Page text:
It would be very easy to dismiss this over-the-top shock fest, but that would be shortsighted. Underneath the gore and gimp masks, AHS is actually treading new ground for women. The show has created rich characters that employ teenage to older actresses.

In horror, we’ve seen the feisty machete-wielding heroine who fights for her life, but how often do we get to see what’s going on inside her head? Jane Espenson said at San Diego Comic Con that the secret to writing great female characters is to make them flawed. The one thing you can definitely say about the women of AHS is they are inherently damaged. Perhaps the true horror of AHS are the things women deal with in everyday life. Maybe this resonates with audiences more than the actual horror elements. What other show is currently covering teen shootings, miscarriages, abortion, hormones, infidelity, rape, death of children and bullying? The show has pulled a switcheroo on audiences by using provocative language and frightening imagery to tell emotional female-focused stories. Of course, no one is complaining about Dylan McDermott’s naked ass that comes with it.

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Identity Crisis November 20, 2011

Filed under: Life — Televixen @ 2:10 am

Every few years I have an identity crisis. I’m having one right now. I don’t know if I really enjoy the entertainment business anymore. Now, don’t worry, I’m not quitting acting, but I certainly feel a need to hone my other abilities.

It’s funny, I acted a lot in high school, but then focused on journalism in college. I worked as an editor on the university newspaper and eventually  graduated with a journalism degree. I worked for a little while in the editorial world, first, interning at a magazine while in school. Once I graduated, I worked as a freelance writer and then eventually got a staff position on a publication. I did this, freelanced and had another (unrelated) part-time job. So naturally I burned out.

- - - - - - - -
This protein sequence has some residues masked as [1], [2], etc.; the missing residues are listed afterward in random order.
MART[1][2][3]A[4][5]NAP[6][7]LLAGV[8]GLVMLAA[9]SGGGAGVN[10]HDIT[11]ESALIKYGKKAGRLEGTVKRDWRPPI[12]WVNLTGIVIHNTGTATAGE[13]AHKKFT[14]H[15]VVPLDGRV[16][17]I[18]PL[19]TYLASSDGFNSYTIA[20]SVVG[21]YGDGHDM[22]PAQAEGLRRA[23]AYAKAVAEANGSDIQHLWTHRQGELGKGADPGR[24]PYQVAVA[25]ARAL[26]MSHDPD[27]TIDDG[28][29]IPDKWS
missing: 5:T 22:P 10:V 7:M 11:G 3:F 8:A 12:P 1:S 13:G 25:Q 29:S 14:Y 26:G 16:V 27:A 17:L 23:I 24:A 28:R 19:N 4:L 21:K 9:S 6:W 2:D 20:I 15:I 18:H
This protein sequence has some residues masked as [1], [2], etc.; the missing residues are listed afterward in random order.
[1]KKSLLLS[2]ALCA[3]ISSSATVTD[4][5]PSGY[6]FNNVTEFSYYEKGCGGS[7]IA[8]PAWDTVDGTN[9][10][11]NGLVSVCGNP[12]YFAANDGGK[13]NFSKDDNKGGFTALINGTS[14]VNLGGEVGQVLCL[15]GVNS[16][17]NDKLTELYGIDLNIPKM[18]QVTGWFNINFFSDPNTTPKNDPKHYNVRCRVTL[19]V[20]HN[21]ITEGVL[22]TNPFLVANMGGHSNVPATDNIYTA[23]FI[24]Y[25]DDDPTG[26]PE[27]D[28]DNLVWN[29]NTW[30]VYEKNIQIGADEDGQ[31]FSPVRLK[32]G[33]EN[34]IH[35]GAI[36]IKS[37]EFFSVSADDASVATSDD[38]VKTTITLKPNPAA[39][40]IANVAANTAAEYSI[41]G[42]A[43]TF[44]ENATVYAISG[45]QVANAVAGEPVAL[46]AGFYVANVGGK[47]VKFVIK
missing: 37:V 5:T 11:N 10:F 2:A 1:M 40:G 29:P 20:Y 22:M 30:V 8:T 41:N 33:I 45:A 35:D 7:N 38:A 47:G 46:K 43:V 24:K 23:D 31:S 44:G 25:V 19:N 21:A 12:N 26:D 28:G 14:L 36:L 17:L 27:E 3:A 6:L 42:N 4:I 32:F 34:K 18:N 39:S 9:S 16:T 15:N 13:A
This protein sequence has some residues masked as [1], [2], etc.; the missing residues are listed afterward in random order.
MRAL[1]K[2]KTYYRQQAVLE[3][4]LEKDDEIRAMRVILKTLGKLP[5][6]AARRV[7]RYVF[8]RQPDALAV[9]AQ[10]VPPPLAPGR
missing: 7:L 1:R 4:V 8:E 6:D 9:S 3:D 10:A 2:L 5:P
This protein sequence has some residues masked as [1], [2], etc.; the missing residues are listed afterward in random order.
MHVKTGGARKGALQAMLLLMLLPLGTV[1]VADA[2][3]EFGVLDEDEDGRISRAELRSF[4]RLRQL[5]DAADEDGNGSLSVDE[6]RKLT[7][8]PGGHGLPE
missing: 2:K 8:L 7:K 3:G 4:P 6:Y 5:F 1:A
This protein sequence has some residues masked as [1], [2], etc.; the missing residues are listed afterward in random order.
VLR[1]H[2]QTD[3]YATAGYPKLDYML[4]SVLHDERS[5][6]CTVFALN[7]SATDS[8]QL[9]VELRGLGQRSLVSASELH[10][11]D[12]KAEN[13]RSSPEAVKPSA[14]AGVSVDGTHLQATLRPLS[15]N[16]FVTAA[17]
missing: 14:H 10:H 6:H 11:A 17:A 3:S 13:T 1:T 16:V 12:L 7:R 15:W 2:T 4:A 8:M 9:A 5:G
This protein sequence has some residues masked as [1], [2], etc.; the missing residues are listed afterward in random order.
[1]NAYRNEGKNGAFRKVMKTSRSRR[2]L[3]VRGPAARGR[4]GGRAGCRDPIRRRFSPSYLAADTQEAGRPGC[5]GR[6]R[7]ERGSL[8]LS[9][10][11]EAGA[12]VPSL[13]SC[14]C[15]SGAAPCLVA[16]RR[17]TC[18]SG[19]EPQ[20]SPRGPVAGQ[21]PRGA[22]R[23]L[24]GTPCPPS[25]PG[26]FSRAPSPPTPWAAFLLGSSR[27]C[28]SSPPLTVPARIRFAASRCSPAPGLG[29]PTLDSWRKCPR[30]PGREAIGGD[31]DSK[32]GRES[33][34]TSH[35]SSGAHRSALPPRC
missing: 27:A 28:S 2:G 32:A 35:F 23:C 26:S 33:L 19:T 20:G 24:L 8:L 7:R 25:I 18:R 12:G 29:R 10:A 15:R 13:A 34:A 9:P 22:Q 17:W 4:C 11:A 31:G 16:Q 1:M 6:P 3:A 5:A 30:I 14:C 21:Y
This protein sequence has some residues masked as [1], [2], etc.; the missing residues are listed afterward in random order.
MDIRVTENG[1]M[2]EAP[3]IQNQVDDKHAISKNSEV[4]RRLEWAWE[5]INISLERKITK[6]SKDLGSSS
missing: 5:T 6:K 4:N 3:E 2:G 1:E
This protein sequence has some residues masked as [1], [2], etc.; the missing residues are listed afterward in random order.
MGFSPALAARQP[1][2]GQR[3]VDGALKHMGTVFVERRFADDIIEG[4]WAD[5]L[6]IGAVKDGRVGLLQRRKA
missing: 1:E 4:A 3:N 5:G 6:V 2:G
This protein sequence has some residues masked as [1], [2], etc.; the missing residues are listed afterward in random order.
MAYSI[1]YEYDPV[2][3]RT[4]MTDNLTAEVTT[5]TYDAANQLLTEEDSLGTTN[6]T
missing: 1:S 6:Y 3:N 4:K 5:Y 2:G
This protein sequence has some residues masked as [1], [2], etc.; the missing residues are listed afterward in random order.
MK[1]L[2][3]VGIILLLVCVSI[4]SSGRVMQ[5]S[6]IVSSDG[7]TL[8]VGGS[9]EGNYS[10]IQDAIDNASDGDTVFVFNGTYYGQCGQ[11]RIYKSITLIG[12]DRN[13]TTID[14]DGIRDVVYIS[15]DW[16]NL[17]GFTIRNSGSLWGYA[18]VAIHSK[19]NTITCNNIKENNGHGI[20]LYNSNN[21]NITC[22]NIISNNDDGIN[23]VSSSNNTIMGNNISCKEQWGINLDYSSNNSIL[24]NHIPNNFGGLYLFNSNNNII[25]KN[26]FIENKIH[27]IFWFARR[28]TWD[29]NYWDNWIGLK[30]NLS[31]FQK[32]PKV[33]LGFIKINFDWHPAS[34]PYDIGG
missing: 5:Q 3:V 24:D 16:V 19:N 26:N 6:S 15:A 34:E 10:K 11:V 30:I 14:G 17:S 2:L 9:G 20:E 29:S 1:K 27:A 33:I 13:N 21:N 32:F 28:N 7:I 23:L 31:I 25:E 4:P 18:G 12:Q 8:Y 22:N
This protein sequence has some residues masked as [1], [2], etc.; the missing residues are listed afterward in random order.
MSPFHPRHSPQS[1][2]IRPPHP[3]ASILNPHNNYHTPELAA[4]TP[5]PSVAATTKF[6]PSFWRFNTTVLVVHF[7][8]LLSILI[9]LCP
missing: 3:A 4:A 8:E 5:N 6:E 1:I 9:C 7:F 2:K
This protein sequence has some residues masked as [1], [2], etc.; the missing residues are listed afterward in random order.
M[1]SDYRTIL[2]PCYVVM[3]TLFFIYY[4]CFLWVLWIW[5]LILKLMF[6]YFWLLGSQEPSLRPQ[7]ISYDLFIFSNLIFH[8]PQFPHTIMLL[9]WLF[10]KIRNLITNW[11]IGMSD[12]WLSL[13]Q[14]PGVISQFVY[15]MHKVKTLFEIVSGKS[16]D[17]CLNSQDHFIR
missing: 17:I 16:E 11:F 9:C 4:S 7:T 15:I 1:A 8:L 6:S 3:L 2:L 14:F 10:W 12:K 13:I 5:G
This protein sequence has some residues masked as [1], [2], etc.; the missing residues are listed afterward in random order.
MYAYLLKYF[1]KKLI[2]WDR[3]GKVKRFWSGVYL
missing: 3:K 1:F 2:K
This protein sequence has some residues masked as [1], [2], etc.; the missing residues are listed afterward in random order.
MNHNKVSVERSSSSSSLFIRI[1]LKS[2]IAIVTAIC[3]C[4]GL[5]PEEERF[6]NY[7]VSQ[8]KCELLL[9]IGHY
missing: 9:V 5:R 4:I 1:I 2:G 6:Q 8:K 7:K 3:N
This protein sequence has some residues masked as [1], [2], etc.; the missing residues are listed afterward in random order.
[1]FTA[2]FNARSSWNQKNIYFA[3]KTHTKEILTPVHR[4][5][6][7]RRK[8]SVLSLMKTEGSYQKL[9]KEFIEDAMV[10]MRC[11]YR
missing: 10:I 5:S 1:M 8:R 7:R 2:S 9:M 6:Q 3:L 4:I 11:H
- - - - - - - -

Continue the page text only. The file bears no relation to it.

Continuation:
I stepped away from the editorial world for a good number of years when I realized I might be able to make a living as an actor. This was easier said than done, but I put forth a lot of time, effort, money and went through a bunch of agents in the process. I even moved 2,000 miles from my hometown to pursue acting in Hollywood. Like the hoards of people coming out here chasing a dream, it’s very easy to get discouraged with all the bullshit networking and hurdle jumping. I’m not a natural schmoozer. I feel very uncomfortable talking myself up or getting close to people in hopes of a job. Maybe it’s the Midwest in me, but I’m humble and sincere. I don’t make friends to see what they can do for me.

This year and half in Los Angeles has been one with lots of ups and downs. I guess what I didn’t realize was how little acting I’d be doing and how much other work for my career I’d be doing. It’s not easy, but I’m not complaining. I just find myself feeling very unfulfilled by the whole rat race out here. At times this industry is cold and empty. I feel the emptiness more and more these days. In Chicago, I had my own theatre company where I experienced a camaraderie like no other. I miss being a part of something special. Mostly, I miss creating.

I find myself seeking solace in the printed word. As we all shift towards technology, I retreat with books and blogs. The printed word seems so tangible now. Hollywood success seems so fleeting if you are even lucky enough to harness it at all.

I forgot how much pride I felt when I saw my byline in a magazine or newspaper. I forgot all about the excitement of sharing a freshly printed copy of the paper with my parents. It’s nice to know I have these skills to fall back on and the time to devote to writing again. For starters, I’ll be writing for a female-focused website about movies, TV and pop culture. The site officially launches next month, but I’m already working on my first piece. It inspired me to jump back into the freelance pool. It feels good knowing I can already swim there.

I’m surprised I got the writing bug again, but I’m happy it caught me. Let’s see where this leads. What’s the point of life without crazy adventures? Stay tuned…